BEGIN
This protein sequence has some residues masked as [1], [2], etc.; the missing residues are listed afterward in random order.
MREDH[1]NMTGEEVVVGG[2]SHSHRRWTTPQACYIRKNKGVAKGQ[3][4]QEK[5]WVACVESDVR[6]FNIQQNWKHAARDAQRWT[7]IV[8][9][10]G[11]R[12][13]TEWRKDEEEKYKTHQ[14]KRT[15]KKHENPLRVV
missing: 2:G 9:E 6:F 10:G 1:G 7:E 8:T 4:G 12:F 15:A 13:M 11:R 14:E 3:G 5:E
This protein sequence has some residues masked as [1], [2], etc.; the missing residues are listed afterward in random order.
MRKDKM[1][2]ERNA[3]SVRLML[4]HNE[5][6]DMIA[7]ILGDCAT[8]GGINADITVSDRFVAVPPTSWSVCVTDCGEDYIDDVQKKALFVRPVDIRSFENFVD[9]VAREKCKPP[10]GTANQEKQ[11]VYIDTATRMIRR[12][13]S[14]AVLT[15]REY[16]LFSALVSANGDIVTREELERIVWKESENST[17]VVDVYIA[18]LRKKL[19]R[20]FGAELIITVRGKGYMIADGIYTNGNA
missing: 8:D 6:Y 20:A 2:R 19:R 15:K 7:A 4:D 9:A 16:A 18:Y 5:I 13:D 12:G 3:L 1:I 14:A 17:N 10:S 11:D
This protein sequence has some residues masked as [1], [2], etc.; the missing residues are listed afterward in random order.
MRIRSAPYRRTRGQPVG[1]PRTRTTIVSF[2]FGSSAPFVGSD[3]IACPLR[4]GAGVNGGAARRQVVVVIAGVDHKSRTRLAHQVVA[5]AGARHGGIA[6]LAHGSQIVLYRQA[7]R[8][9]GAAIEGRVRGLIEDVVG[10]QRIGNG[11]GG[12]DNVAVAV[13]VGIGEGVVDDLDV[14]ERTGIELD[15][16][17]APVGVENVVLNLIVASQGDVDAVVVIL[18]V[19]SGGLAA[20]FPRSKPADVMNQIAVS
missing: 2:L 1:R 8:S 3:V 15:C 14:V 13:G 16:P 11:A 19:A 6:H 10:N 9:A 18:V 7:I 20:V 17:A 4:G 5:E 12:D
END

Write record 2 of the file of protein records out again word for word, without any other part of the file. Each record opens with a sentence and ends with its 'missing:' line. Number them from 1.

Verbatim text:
This protein sequence has some residues masked as [1], [2], etc.; the missing residues are listed afterward in random order.
MRKDKM[1][2]ERNA[3]SVRLML[4]HNE[5][6]DMIA[7]ILGDCAT[8]GGINADITVSDRFVAVPPTSWSVCVTDCGEDYIDDVQKKALFVRPVDIRSFENFVD[9]VAREKCKPP[10]GTANQEKQ[11]VYIDTATRMIRR[12][13]S[14]AVLT[15]REY[16]LFSALVSANGDIVTREELERIVWKESENST[17]VVDVYIA[18]LRKKL[19]R[20]FGAELIITVRGKGYMIADGIYTNGNA
missing: 8:D 6:Y 20:A 2:R 19:R 15:K 7:A 4:D 9:A 16:A 18:Y 5:I 13:D 12:G 3:L 1:I 14:A 17:N 10:S 11:D